Krogen 42 Trawler ‘Dragonwyck’ Yacht Delivery by Captain Jerry Taylor from Port Severn, Ontario to Newport, RI.

Trent Severn Adventures

September, 2015

When we arrived, we found Dragonwyck sitting  forlorne, high, dry, and broken, alone in Forever Exploring Krogen 42 2015a far corner of the boatyard in Port Severn, Ontario.

The boatyard figured it had a winter project before we arrived, as it was late September and decisions had to be made if Dragonwick was to leave before the first snowfall.

Wendy began making the priority list as I poked around in the engine room, calling up my findings as to what needed to be done, before we could launch and depart.
The next seven days were a whirlwind of activity, as we replaced the prop shaft, engine oil cooler, raw water impellers on the Lehman and Generator, had the prop trued and balanced, replaced the Tides Marine Lip Seal assembly, replaced cracked hoses, got all the bilge pumps working, replaced windshield wiper blades, and a dozen other small but necessary tasks.

 

 

 

 

 

 

 

 

 

Launch day finally arrived, we fueled the boat at a nearby marina and set out the next morning for our first trip on the Trent Severn Waterway, underway at last, bound for Newport RI.

 

 

 

 

 

Volumes have been written about the Trent Severn. ‘Loopers’ have covered just about every aspect of this beautiful trip through the Canadian countryside. Our highest complement is to say, “We’d love to do it again!”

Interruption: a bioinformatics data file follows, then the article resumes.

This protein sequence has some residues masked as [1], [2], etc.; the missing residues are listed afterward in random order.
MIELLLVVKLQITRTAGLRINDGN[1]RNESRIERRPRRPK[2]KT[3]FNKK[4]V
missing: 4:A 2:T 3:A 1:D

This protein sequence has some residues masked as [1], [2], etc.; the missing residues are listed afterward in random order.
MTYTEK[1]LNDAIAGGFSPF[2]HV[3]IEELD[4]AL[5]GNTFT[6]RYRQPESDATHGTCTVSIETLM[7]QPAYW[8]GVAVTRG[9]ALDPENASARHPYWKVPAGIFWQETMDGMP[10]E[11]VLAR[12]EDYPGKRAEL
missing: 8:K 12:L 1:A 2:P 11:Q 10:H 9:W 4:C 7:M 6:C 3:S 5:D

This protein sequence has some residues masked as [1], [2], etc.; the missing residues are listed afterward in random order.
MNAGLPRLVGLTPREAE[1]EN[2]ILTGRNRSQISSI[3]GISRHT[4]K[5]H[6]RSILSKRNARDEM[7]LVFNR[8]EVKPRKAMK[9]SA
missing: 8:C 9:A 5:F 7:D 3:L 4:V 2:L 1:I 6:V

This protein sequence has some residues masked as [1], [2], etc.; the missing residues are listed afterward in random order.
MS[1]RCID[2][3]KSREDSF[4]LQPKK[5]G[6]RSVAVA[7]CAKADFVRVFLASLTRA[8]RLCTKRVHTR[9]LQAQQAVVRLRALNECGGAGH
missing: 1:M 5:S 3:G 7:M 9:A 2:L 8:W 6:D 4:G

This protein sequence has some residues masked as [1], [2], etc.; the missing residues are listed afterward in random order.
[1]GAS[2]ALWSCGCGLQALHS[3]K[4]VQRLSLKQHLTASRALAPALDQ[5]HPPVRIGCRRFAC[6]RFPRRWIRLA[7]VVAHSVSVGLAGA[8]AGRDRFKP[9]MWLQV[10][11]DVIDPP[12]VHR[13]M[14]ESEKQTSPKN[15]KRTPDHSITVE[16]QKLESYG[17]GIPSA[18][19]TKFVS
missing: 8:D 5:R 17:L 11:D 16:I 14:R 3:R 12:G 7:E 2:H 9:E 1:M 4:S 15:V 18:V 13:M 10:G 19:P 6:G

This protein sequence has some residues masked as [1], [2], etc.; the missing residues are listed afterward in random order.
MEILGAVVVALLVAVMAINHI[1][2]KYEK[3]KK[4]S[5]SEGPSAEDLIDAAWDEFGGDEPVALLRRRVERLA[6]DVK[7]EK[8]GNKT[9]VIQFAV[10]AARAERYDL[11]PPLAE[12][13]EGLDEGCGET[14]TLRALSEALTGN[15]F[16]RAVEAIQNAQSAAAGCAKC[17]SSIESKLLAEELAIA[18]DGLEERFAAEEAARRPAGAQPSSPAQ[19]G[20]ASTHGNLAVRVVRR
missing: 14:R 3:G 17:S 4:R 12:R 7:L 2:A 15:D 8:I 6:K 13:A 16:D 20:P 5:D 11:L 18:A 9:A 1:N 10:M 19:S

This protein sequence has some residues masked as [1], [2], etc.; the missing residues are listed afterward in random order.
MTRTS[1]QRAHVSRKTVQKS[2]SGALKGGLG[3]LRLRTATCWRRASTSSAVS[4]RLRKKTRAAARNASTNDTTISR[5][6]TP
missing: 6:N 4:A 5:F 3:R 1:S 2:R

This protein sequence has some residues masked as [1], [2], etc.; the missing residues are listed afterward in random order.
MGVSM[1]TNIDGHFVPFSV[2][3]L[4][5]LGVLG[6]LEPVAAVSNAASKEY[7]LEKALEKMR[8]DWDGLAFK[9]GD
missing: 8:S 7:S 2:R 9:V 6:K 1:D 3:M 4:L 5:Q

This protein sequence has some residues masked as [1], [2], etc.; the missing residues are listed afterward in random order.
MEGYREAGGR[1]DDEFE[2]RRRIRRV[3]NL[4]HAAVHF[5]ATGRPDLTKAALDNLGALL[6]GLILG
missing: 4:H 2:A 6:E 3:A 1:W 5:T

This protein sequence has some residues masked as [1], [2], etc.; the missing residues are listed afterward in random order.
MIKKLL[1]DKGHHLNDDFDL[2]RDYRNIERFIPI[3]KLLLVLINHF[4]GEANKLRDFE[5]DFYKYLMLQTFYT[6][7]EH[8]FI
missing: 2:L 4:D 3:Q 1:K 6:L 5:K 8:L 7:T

By the time we had done the last lock and were ready for our crossing of Lake Ontario just about every electrical system on the boat had broken or was intermittent. We lost the stern thruster on the third day. We had a serious hydraulic leaks in two of the stabilizer hoses that we removed and replaced while tied to a lock wall, near Peterborough. The GPS plotter went south, so we taped our ‘back up’ iPads on the dash and continued on. The VHF radio took a vacation, so we used our hand held VHF. Even the compass was almost impossible to read as it was an old flat topped design.
The good news was that the Ford Lehman engine was reliable and strong, the depth finder continued to work, and that the Krogen 42 is a wonderful boat.
After clearing US Customs in Oswego NY, we made our way through the remaining canal and locks to the Hudson River, and since our mast was still down, transited under the low bridges on the the Harlem River and finally entered Long Island Sound.